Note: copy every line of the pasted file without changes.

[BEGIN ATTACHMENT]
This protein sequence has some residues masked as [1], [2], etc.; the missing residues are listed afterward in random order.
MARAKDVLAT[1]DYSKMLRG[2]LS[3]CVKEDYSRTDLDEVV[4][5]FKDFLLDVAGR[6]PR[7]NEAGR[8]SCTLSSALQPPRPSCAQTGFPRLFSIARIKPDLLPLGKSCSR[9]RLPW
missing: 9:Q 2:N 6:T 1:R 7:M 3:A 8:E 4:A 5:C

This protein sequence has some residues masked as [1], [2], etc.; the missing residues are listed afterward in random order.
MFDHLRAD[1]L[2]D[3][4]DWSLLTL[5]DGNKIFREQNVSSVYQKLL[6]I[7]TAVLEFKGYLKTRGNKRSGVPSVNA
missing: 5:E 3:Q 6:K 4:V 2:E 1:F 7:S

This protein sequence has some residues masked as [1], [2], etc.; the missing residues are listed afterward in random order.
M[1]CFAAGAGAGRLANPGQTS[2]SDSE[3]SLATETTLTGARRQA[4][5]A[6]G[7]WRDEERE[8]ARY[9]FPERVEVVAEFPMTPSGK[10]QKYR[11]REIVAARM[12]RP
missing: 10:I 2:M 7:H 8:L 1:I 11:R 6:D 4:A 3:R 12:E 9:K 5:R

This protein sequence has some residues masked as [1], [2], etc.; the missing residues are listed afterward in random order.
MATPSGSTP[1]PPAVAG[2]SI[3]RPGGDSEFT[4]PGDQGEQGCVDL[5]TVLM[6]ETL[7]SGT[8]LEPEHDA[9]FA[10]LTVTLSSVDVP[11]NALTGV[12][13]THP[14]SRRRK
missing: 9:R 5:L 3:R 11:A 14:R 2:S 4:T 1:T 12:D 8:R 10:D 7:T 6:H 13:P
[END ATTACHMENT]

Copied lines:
This protein sequence has some residues masked as [1], [2], etc.; the missing residues are listed afterward in random order.
MARAKDVLAT[1]DYSKMLRG[2]LS[3]CVKEDYSRTDLDEVV[4][5]FKDFLLDVAGR[6]PR[7]NEAGR[8]SCTLSSALQPPRPSCAQTGFPRLFSIARIKPDLLPLGKSCSR[9]RLPW
missing: 9:Q 2:N 6:T 1:R 7:M 3:A 8:E 4:A 5:C

This protein sequence has some residues masked as [1], [2], etc.; the missing residues are listed afterward in random order.
MFDHLRAD[1]L[2]D[3][4]DWSLLTL[5]DGNKIFREQNVSSVYQKLL[6]I[7]TAVLEFKGYLKTRGNKRSGVPSVNA
missing: 5:E 3:Q 6:K 4:V 2:E 1:F 7:S

This protein sequence has some residues masked as [1], [2], etc.; the missing residues are listed afterward in random order.
M[1]CFAAGAGAGRLANPGQTS[2]SDSE[3]SLATETTLTGARRQA[4][5]A[6]G[7]WRDEERE[8]ARY[9]FPERVEVVAEFPMTPSGK[10]QKYR[11]REIVAARM[12]RP
missing: 10:I 2:M 7:H 8:L 1:I 11:R 6:D 4:A 3:R 12:E 9:K 5:R

This protein sequence has some residues masked as [1], [2], etc.; the missing residues are listed afterward in random order.
MATPSGSTP[1]PPAVAG[2]SI[3]RPGGDSEFT[4]PGDQGEQGCVDL[5]TVLM[6]ETL[7]SGT[8]LEPEHDA[9]FA[10]LTVTLSSVDVP[11]NALTGV[12][13]THP[14]SRRRK
missing: 9:R 5:L 3:R 11:A 14:R 2:S 4:T 1:T 12:D 8:R 10:D 7:T 6:H 13:P